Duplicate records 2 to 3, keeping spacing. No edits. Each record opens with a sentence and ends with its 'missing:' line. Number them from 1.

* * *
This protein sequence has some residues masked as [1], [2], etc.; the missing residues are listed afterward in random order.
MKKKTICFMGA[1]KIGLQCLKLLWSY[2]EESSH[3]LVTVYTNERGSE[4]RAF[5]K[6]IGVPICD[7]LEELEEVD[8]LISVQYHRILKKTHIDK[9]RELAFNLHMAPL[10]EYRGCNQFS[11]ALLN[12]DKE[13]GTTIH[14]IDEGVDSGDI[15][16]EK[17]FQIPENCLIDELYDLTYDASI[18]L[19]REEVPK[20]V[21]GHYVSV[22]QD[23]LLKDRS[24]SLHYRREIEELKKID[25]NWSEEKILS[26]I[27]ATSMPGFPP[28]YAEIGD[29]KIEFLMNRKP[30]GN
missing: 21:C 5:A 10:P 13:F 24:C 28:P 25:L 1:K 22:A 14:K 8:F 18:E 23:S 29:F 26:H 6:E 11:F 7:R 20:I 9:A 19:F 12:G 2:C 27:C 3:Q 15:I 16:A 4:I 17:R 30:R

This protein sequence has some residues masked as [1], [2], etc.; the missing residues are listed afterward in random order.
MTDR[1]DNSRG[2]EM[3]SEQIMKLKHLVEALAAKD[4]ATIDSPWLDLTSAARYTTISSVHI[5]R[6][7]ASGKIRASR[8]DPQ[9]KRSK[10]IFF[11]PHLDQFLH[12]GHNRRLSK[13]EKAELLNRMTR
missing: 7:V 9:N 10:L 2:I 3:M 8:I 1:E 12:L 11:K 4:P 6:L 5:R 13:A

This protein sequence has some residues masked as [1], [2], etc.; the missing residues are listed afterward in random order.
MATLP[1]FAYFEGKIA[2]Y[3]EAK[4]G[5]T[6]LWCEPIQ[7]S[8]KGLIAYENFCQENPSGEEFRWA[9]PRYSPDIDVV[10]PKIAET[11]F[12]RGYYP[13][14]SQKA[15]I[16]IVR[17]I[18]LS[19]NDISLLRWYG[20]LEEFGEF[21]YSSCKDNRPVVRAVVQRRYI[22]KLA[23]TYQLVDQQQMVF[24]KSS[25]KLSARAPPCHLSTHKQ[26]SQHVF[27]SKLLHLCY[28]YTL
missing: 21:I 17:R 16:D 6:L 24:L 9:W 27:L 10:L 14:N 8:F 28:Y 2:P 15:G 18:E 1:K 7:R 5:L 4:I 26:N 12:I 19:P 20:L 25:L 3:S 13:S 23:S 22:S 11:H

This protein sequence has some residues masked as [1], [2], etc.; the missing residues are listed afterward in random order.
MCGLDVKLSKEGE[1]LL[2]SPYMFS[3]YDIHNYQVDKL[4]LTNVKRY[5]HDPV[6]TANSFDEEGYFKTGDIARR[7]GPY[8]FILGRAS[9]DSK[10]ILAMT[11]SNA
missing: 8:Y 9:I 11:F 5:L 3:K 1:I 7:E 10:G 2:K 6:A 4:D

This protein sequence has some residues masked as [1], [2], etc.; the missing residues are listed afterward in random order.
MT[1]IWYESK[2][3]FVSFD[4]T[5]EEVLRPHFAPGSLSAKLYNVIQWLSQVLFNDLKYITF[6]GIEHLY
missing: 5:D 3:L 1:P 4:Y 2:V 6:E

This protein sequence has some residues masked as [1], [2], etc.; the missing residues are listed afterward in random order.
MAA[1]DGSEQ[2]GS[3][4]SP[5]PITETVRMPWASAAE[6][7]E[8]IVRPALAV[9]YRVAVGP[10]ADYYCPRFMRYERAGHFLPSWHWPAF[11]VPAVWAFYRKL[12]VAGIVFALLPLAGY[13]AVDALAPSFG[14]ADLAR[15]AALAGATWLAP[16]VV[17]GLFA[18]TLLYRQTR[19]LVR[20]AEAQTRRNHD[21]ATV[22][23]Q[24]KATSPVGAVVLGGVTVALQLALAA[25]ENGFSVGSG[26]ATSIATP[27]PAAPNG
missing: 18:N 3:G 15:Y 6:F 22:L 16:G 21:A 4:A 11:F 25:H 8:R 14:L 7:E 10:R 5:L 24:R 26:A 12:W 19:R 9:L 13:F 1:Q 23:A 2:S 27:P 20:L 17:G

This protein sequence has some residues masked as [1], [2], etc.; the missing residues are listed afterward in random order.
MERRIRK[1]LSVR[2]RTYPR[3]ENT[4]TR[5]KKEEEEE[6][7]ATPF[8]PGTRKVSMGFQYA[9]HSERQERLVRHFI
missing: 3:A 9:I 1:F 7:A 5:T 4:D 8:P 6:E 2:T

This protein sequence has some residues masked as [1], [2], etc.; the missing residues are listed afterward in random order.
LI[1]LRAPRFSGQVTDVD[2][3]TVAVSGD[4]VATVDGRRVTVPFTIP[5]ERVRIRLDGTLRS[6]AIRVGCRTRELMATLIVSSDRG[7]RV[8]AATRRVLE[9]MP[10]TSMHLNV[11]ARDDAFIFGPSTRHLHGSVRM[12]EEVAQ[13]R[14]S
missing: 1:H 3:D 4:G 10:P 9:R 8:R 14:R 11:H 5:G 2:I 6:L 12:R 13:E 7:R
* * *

This protein sequence has some residues masked as [1], [2], etc.; the missing residues are listed afterward in random order.
MTDR[1]DNSRG[2]EM[3]SEQIMKLKHLVEALAAKD[4]ATIDSPWLDLTSAARYTTISSVHI[5]R[6][7]ASGKIRASR[8]DPQ[9]KRSK[10]IFF[11]PHLDQFLH[12]GHNRRLSK[13]EKAELLNRMTR
missing: 7:V 9:N 10:L 2:I 3:M 8:I 1:E 12:L 11:K 4:P 6:L 5:R 13:A

This protein sequence has some residues masked as [1], [2], etc.; the missing residues are listed afterward in random order.
MATLP[1]FAYFEGKIA[2]Y[3]EAK[4]G[5]T[6]LWCEPIQ[7]S[8]KGLIAYENFCQENPSGEEFRWA[9]PRYSPDIDVV[10]PKIAET[11]F[12]RGYYP[13][14]SQKA[15]I[16]IVR[17]I[18]LS[19]NDISLLRWYG[20]LEEFGEF[21]YSSCKDNRPVVRAVVQRRYI[22]KLA[23]TYQLVDQQQMVF[24]KSS[25]KLSARAPPCHLSTHKQ[26]SQHVF[27]SKLLHLCY[28]YTL
missing: 21:I 17:R 16:D 6:L 24:L 9:W 27:L 10:L 14:N 8:F 28:Y 2:P 15:G 18:E 1:K 7:R 5:L 4:I 26:N 12:I 19:P 20:L 25:L 3:S 13:S 23:S 22:S 11:H